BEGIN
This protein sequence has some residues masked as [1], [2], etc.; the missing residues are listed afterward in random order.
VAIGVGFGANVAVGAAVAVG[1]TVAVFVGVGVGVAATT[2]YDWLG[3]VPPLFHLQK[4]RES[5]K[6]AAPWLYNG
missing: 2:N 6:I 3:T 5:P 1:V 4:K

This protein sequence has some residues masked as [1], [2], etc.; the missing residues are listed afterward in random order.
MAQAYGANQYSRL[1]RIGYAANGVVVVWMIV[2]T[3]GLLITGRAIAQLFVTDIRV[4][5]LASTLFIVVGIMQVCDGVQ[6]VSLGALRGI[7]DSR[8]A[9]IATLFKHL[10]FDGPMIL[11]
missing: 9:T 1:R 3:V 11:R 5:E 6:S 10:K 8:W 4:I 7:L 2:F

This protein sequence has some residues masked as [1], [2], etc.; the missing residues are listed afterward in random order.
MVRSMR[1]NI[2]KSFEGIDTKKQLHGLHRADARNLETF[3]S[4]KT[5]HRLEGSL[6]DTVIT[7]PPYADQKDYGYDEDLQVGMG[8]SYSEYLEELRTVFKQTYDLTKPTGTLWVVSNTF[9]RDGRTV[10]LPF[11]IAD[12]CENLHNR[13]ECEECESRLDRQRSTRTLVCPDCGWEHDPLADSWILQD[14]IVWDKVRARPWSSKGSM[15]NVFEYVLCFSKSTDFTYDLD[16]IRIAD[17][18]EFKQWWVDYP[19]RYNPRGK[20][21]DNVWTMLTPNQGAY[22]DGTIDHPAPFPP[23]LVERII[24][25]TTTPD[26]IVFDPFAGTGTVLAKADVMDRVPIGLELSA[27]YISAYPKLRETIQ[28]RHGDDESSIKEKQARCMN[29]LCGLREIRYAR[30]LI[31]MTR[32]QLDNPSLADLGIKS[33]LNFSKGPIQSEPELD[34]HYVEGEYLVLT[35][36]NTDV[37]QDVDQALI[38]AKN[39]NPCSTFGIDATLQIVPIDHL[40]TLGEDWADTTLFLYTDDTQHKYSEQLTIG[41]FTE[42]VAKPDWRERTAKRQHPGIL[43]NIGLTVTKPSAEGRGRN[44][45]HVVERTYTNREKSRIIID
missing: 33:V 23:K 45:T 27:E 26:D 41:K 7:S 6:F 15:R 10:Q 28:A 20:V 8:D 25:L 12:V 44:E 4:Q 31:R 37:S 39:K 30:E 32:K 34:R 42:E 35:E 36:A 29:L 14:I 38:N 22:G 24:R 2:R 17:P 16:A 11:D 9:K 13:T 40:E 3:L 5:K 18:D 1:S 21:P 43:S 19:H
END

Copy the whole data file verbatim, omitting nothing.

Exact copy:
This protein sequence has some residues masked as [1], [2], etc.; the missing residues are listed afterward in random order.
VAIGVGFGANVAVGAAVAVG[1]TVAVFVGVGVGVAATT[2]YDWLG[3]VPPLFHLQK[4]RES[5]K[6]AAPWLYNG
missing: 2:N 6:I 3:T 5:P 1:V 4:K

This protein sequence has some residues masked as [1], [2], etc.; the missing residues are listed afterward in random order.
MAQAYGANQYSRL[1]RIGYAANGVVVVWMIV[2]T[3]GLLITGRAIAQLFVTDIRV[4][5]LASTLFIVVGIMQVCDGVQ[6]VSLGALRGI[7]DSR[8]A[9]IATLFKHL[10]FDGPMIL[11]
missing: 9:T 1:R 3:V 11:R 5:E 6:S 10:K 8:W 4:I 7:L 2:F

This protein sequence has some residues masked as [1], [2], etc.; the missing residues are listed afterward in random order.
MVRSMR[1]NI[2]KSFEGIDTKKQLHGLHRADARNLETF[3]S[4]KT[5]HRLEGSL[6]DTVIT[7]PPYADQKDYGYDEDLQVGMG[8]SYSEYLEELRTVFKQTYDLTKPTGTLWVVSNTF[9]RDGRTV[10]LPF[11]IAD[12]CENLHNR[13]ECEECESRLDRQRSTRTLVCPDCGWEHDPLADSWILQD[14]IVWDKVRARPWSSKGSM[15]NVFEYVLCFSKSTDFTYDLD[16]IRIAD[17][18]EFKQWWVDYP[19]RYNPRGK[20][21]DNVWTMLTPNQGAY[22]DGTIDHPAPFPP[23]LVERII[24][25]TTTPD[26]IVFDPFAGTGTVLAKADVMDRVPIGLELSA[27]YISAYPKLRETIQ[28]RHGDDESSIKEKQARCMN[29]LCGLREIRYAR[30]LI[31]MTR[32]QLDNPSLADLGIKS[33]LNFSKGPIQSEPELD[34]HYVEGEYLVLT[35][36]NTDV[37]QDVDQALI[38]AKN[39]NPCSTFGIDATLQIVPIDHL[40]TLGEDWADTTLFLYTDDTQHKYSEQLTIG[41]FTE[42]VAKPDWRERTAKRQHPGIL[43]NIGLTVTKPSAEGRGRN[44][45]HVVERTYTNREKSRIIID
missing: 33:V 23:K 45:T 27:E 26:D 41:K 7:S 6:F 15:R 10:Q 28:A 20:V 8:D 25:L 12:V 44:E 4:Q 31:R 37:S 39:K 30:E 32:K 34:R 42:E 35:E 36:A 29:L 14:I 38:N 22:G 24:R 2:R 17:P 16:A 11:D 9:K 13:T 40:E 3:L 5:K 18:D 1:S 21:P 43:S 19:H